Friday, December 09, 2005

Deployed Servicemembers Volunteer at Orphanages

By Spc. Garth Gehlen

US Service Members provide vaccines for children in this Djibouti City orphanage. By SPC Garth Gehlen - 304th Mobile Public Affairs Detachment - US Central Command Djibouti City, Djibouti— U.S. servicemembers deployed to the Horn of Africa typically do not have very much free time. Work takes up most of their days, but what little free time they do have is easy to fill. There are excellent gym facilities, video games and movies, a cantina that hosts nightly activities, sports and even a pool. One of the most popular ways to enjoy precious time away from work here, however, is donating it to help others.

The interfaith chapel on Camp Lemonier, Djibouti, organizes trips for servicemembers to local orphanages so they can lend a helping hand to the orphans living here and spend their time doing something fun and worthwhile.

“It sounded like the perfect way to exercise my own faith by extending love and hope to the poor and hurting,” said U.S. Marine Corps Sgt. Tyler Parris. Parris visits two orphanages in the area to, “see poverty that I have never even imagined, and for a time to lift the burden from those who would feed the babies or mind the children,” he said.

During these visits, servicemembers spend time with the orphans playing sports or listening as they play musical instruments and sing. The troops also help to feed the children and hold infants so they have human contact.

“It is unfortunate to see poverty, at its ultimate, affecting innocent young children and babies who did not ask or do anything to be living in poor conditions,” said U.S. Navy Hospitalman Third Class Alesha Williams. “I love to help in any way possible.”

The servicemembers are part of the Combined Joint Task Force-Horn of Africa (CJTF-HOA), part of U.S. Central Command. The task force’s mission is civil affairs, medical, veterinary, engineering and military training operations. The overall goal is to improve the infrastructure, health and security of the nations in the region to counteract the spread of terrorism.

“I feel this is one of the most important missions in the Marine Cops today, terrorism prevention,” said Parris. “Why get into invasion, occupation and nation building if you don’t have to?”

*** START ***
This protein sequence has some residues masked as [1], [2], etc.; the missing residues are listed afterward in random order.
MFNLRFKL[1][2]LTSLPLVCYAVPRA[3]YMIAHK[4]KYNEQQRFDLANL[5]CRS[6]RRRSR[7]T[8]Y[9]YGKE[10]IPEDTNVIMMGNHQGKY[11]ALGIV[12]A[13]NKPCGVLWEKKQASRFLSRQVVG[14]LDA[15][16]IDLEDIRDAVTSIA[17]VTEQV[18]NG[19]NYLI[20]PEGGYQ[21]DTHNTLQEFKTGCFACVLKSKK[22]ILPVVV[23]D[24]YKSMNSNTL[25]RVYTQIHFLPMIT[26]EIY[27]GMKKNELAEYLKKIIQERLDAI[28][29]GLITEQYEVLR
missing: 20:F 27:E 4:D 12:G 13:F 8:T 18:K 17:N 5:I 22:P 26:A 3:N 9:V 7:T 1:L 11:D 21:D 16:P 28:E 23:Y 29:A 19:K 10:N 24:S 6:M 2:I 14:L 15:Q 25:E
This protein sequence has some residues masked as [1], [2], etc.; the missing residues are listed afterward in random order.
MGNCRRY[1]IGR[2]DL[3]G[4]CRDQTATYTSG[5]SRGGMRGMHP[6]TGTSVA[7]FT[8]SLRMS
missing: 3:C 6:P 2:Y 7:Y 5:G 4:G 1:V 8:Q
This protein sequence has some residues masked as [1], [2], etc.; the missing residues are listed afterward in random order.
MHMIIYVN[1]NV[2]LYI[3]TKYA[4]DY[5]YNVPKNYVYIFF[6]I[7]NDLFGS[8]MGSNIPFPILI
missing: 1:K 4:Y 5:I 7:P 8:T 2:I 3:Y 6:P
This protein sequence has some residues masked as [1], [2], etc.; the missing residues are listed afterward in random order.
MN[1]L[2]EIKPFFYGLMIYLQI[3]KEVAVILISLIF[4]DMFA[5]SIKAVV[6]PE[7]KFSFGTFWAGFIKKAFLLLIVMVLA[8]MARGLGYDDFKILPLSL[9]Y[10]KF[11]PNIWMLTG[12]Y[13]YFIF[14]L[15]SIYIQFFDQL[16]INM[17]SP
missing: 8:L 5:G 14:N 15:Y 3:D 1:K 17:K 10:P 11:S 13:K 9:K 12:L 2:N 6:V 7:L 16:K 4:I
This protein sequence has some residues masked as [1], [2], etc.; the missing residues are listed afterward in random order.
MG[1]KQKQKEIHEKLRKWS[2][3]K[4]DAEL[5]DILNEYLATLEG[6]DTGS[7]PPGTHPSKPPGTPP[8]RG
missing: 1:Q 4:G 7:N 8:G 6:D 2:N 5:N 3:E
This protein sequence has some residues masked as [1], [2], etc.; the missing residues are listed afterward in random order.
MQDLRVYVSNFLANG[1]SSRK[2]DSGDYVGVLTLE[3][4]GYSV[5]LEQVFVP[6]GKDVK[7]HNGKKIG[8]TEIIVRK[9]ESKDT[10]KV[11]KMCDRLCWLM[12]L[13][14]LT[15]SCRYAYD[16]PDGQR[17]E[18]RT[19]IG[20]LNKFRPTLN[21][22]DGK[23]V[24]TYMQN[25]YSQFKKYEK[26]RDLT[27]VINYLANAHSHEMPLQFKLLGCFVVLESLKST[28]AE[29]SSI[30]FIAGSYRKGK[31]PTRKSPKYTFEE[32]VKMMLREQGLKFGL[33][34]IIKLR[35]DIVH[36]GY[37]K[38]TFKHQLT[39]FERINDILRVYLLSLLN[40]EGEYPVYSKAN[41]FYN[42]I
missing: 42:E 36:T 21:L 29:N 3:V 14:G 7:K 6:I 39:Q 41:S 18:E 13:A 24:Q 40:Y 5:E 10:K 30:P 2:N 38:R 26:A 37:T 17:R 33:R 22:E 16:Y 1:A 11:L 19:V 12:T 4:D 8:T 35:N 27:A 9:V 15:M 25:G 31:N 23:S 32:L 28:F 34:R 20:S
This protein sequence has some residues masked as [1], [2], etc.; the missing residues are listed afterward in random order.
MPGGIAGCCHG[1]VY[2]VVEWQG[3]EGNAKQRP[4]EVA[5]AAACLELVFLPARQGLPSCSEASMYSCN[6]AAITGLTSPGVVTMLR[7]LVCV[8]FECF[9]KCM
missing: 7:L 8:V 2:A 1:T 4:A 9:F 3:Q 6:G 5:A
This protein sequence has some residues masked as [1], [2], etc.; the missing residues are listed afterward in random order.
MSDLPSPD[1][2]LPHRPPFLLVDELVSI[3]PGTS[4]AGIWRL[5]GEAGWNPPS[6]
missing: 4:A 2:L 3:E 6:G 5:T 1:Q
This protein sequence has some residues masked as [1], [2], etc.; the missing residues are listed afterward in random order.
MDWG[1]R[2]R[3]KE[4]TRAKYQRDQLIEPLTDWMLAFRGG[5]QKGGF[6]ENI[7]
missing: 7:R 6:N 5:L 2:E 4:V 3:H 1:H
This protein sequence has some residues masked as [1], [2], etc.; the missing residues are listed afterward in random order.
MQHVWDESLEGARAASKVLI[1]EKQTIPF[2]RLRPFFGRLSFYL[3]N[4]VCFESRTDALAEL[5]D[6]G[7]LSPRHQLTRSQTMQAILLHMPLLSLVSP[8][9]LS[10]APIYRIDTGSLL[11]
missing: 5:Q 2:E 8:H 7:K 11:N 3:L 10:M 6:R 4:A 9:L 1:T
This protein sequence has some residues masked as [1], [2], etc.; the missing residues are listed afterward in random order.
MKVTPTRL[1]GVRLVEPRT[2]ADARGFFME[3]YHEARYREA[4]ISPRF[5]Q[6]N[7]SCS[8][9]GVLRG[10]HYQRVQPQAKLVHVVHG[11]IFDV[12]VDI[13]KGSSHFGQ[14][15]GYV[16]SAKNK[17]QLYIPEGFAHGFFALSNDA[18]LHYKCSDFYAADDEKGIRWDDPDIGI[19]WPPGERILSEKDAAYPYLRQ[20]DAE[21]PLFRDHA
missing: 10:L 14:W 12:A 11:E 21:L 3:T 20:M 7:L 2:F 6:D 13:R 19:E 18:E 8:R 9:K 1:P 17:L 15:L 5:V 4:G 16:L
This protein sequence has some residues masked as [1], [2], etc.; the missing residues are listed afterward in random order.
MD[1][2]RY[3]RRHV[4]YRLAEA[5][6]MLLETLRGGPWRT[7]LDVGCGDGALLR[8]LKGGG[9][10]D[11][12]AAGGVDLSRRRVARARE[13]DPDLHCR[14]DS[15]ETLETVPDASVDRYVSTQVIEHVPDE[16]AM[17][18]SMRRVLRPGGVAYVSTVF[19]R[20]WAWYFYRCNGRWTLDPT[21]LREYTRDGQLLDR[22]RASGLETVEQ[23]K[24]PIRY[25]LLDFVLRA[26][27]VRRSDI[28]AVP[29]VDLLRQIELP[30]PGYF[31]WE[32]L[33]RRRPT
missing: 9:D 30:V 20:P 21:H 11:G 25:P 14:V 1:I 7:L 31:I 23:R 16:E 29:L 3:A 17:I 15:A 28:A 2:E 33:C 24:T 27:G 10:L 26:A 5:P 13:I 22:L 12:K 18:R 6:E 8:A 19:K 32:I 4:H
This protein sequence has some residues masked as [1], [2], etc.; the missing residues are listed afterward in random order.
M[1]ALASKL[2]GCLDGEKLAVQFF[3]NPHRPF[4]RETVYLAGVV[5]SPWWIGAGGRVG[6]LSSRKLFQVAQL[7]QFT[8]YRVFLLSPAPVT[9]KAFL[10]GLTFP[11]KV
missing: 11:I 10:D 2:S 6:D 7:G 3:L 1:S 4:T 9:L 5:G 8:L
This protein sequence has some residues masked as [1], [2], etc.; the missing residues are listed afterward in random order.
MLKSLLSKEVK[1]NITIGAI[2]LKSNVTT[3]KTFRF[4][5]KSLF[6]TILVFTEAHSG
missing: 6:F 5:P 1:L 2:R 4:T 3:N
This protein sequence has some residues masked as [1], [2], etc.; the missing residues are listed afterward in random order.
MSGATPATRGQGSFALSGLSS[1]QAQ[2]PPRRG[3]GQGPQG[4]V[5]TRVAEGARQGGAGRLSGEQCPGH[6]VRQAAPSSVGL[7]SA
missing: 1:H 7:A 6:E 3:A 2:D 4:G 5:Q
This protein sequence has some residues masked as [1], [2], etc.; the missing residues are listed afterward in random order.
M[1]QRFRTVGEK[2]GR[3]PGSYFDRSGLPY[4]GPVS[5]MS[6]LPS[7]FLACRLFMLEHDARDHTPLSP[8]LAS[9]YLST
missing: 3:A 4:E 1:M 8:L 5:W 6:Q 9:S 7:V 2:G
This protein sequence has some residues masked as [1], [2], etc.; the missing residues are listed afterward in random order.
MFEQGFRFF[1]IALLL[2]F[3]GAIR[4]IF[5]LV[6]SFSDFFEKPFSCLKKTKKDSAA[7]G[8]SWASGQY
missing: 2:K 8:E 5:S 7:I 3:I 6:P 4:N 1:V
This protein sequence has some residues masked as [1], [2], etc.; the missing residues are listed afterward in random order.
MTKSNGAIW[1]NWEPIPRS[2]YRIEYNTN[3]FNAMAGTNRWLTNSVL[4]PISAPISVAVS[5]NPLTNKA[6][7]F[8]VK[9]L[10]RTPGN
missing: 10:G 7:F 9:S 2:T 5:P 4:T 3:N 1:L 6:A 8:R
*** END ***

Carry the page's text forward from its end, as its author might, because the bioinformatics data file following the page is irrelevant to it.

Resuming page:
CJTF-HOA has operated in this primarily Muslim country since 2002, building schools, water wells, orphanages and clinics as well as providing medical, dental and veterinary aid to the local population and livestock. The orphanage visits are the servicemembers’ personal contribution to the effort.

“I go to the orphanage because I feel that showing children you care will let them know that the American people care,” said U.S. Navy Hospital Corpsman Richard O’Dell. “The Navy has really opened my eyes up and showed me that a little man with a big heart can make a change no matter how far away you are from home.”

While the orphanage visits do provide an opportunity for the servicemembers to get off post and do something interesting, helping those in need is the primary reason it has become so popular.

“My heart is overwhelmed with sorrow for these people,” said Williams. “The Navy has given me the opportunity of a lifetime. I am here in Africa giving of my time and assets to make this a better place.”

Both Williams and O’Dell have been involved in Medical Civil Action projects (MedCAPs) around Djibouti to vaccinate children against polio. This program, just one of several MedCAPs the U.S. military undertakes in the Horn of Africa, began when the president of Djibouti, Ismail Omar Guelleh, asked the United States for assistance following polio outbreaks in neighboring countries. It also gave the servicemembers involved a chance to interact with the children and make a difference in their lives.

“It was a blast to see how happy the kids were and spend some time with them,” said O’Dell.

Going to remote villages in the countryside gave O’Dell a chance to see a part of Africa that most people do not.

“It reminded me of one of those ads you see on TV where they are asking for money for the poor,” O’Dell said. “I never thought it was true until I saw this with my own eyes. They were so happy to even get a little sip of water.”

O’Dell said that even though the children were nervous and wary of U.S. servicemembers at first, they were quick to make friends when they realized Americans were there to help.

“An unforgettable feeling of pride and love for America and the military had been forever branded in my heart and mind,” said Williams, “We are not here wasting time or taxpayers money. We are making the world a better, peaceful place and helping those who cannot help themselves.”

I just wanted to let people see that our military does a lot of good in a lot of places. I get so very tired of hearing certain politicians and the MSM criticizing our service people.

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